Monthly Archives: January 2013

Chinatown Q&A at TCM Classic Film Festival 2012

Robert Evans, Robert Towne, and Robert Osborne discussing Chinatown on Friday at the 2012 TCM Classic Film Festival in Hollywood, California

Robert Evans, Robert Towne, and Robert Osborne discussing Chinatown on Friday at the 2012 TCM Classic Film Festival in Hollywood, California

In another post on this site I mentioned that Edinburgh’s Filmhouse cinema is about to embark on a season of Roman Polanski films, featuring around a dozen of his films including 1974’s Chinatown.

I also mentioned that I was fortunate to attend a screening of Chinatown in Hollywood in April 2012 as part of the TCM Classic Film Festival. In attendance were the film’s writer, Robert Towne, and producer, Robert Evans, who spent around fifteen minutes discussing the evolution of the film with TCM host, Robert Osborne.

Towne explained that Evans had originally requested he adapt F Scott Fitzgerald’s The Great Gatsby for the screen, but that he didn’t want to do it. “We were having dinner at Dominick’s on Beverly Boulevard and Evans was trying to figure out why I didn’t want to do Gatsby,” noted Towne. “I told him [about Chinatown]. Bob said ‘I don’t understand a goddamned thing but I do like the title’. He got all of us in there who knew each other and cared about each other so that we could fight and have a good time.”

I captured the audio on my iPhone from a number of rows back in Grauman’s Chinese Theatre before settling back to enjoy the film. The file has been sitting gathering virtual dust on my phone since then.

As far as I know there was no ban on recording audio and no intention has been made to infringe any sort of copyright, so hopefully the lovely team at TCM won’t mind me publishing it here for Polanski/Chinatown fans to listen to….

Listen to the Q&A on Audioboo

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Roman Polanski season at Filmhouse

Last year I attended a screening of Roman Polanski’s 1974 crime classic, Chinatown, at the TCM Classic Film Festival in Hollywood’s Chinese Theatre, an event which found an audience of a thousand or so film lovers enraptured by Jack Nicholson’s performance and a suitably complex plot.

Set in the Los Angeles of 1937, Chinatown centres on Jake Gittes’ (Nicholson) investigation into the extra-marital affair of Evelyn Mulwray’s (Faye Dunaway) husband. The investigation soon spirals into other directions involving corruption and family issues involving Mulwray’s father, played by the towering John Huston.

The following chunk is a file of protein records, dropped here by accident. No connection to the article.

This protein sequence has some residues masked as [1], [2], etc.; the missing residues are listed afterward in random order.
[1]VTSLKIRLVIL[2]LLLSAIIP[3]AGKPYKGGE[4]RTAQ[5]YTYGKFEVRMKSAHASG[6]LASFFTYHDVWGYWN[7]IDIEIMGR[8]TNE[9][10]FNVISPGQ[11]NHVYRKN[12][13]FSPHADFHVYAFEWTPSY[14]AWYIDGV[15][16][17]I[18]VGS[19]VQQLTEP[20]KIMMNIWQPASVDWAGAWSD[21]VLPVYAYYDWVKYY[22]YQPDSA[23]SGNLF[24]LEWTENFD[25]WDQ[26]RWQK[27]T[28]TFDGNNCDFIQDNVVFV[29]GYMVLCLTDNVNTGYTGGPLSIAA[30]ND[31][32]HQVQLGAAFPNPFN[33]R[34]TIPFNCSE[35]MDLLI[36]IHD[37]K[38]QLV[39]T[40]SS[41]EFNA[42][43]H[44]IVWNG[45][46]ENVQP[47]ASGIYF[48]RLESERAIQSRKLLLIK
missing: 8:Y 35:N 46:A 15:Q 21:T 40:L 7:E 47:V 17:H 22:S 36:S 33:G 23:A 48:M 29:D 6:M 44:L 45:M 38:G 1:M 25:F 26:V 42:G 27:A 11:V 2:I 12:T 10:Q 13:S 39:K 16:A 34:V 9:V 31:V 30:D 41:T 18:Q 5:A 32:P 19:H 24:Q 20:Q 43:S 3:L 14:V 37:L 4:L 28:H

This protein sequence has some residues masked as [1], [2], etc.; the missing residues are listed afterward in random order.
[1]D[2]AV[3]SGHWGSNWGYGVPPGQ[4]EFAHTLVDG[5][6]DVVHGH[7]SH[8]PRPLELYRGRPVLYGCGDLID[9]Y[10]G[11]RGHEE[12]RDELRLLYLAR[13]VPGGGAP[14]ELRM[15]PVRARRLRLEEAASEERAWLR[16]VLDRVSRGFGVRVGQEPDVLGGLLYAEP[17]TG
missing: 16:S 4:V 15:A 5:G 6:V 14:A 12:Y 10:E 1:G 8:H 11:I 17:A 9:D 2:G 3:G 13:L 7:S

At the time I decided to see more Polanski films at the cinema but the opportunity hasn’t arisen until now, with Edinburgh’s Filmhouse about to screen a number of them from this weekend.

Filmhouse begins its Polanski season tomorrow with eight of his short films before going on to show Knife in the Water (1962), Cul-de-sac (1966), Macbeth (1971), Repulsion (1965) and Dance of the Vampires (1967).

That’s only the start however, with the print programme noting that next month we’re getting Rosemary’s Baby (1968), The Tenant (1976), Death and the Maiden (1994), Chinatown (1974), Tess (1979), The Pianist (2002), Oliver Twist (2005), The Ghost (2010) and Carnage (2011).

Hopefully I’ll be able to make it along to a few of these and I’d recommend watching out for Chinatown if nothing else – full details can be found on the Filmhouse website.

Watch the Chinatown trailer on YouTube

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Vintage Sundays at Edinburgh’s Cameo Cinema

Vintage Sundays: Alfred Hitchcock

Vintage Sundays: Alfred Hitchcock

Edinburgh’s Cameo Cinema is attempting once again to appeal to a wide variety of cinema-goers with its programming, with a new strand of Vintage Sundays currently boasting a season of Alfred Hitchcock films through January and February.

The season began with Vertigo (1958) and continues this weekend with The Lady Vanishes (1938) before continuing with Rebecca (1940), The Birds (1963), Rear Window (1954) and Psycho (1960).

The only downside is that the films are being screened in the smaller Screen 2 rather than the grander Screen 1, but if you want to see these films away from your TV then it’s worth heading over to the Cameo website for full details.

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